P.S. Regardless of the implications for your marriage, I congratulate you, as there is nothing quite like the feeling of finally being able to say to yourself, "The values and beliefs I have been struggling with my entire life are untenable, and it's time to be free of them." It puts a lot of strain on your relationships, but for me at least, being able to live with yourself and to find people who genuinely accept you is far more important than maintaining relationships based on a lie at all costs.
Logged

Live every week like it's Shark Week--30 Rock
concordancia
Distinguished Senior Member
*****
Posts: 13,889


« Reply #4 on: November 01, 2011, 1:33:59 PM »

For the members of my family who spend their days focused on the Bible and building relationships with God, ending the relationship would not be an early decision, if indeed an option at all. Most would spend the rest of their days trying to convert the revert. On the other hand, a handful would welcome the opportunity to be free of their marital duties to focus even more on God, since Paul tells us that marriage is an institution for the weak. Clearly, the uptight git was never actually married.
Logged

I like money.  I like to buy stuff and experiences with money.  
free_at_last
New member
*
Posts: 4


« Reply #5 on: November 01, 2011, 1:35:11 PM »

Thanks for that website Jane. I'm going to need help trying to make the best of this. My wife was actually quite relieved. Her exact words were something like: "You weren't acting like someone full of the holy spirit, so I'm relieved to know you aren't." I do think she's one of the "good" Christians. She's absolutely sincere in her beliefs and the need to treat others (especially the broken and downtrodden) like Jesus would. So I think she'll show me love and compassion. And I think she'll always believe that one day I'll come around. The difficulty will come with the kids (3 of them). I don't really feel the need to interfere with the Christian road they're traveling down. I've already explained to them that Christians could believe in evolution, etc. But my wife wants a Christian "foundation" for raising the kids. The first step for us is to figure out what our "mutually respected" foundation will look like.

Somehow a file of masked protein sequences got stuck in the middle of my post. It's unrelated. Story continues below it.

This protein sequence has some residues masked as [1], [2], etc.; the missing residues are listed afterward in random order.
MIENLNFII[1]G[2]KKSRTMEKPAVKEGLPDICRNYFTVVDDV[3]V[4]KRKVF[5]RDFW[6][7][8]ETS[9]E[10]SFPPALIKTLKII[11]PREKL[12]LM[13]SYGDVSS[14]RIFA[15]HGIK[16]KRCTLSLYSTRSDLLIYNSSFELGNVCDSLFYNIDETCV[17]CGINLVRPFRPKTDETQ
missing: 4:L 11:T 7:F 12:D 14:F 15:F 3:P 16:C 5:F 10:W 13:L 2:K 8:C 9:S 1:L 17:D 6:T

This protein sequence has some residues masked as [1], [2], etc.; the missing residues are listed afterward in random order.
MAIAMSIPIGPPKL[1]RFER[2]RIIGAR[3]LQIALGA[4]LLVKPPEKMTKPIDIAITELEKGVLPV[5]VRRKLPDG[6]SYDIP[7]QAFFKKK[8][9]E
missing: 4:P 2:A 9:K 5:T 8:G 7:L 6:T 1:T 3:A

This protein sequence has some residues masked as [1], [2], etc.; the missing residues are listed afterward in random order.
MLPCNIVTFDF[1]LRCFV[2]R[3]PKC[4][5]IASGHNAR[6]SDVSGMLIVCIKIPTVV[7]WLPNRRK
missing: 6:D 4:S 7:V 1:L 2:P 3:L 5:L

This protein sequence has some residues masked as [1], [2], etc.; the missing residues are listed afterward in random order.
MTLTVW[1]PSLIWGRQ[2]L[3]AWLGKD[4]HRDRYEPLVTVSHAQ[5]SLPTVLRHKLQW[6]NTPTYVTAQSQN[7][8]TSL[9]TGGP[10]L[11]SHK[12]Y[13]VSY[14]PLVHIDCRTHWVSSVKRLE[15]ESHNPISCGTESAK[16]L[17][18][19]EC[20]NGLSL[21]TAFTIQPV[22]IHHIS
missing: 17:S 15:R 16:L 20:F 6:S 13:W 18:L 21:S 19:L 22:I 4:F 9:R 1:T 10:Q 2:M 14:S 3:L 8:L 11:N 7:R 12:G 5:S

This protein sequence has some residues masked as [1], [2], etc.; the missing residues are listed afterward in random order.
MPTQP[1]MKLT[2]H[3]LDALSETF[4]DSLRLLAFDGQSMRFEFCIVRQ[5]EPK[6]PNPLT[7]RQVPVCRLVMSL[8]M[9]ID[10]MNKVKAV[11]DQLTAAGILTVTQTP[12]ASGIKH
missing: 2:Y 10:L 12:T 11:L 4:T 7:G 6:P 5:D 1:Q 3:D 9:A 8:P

Logged
aside
Distinguished Senior Member
*****
Posts: 1,219


« Reply #6 on: November 01, 2011, 1:38:41 PM »

I wish you all the best, but you probably do have serious challenges ahead in your marriage, as you say.  Your wife has just learned that she is not married to the man she thought she was.  From your description of her daily devotional activity, it sounds as though her world has just been rocked on a significant magnitude (regardless of her immediate reaction, particularly since all the ramifications may not have hit her yet), something akin in impact to you having admitted an affair, but different, of course.  You've absolutely done the right thing to tell her the truth rather than to live the lie, though.  I'd recommend professional marriage counseling even if everything seems relatively okay on the surface.
Logged
al_wallace
Senior member
****
Posts: 629


« Reply #7 on: November 01, 2011, 3:49:55 PM »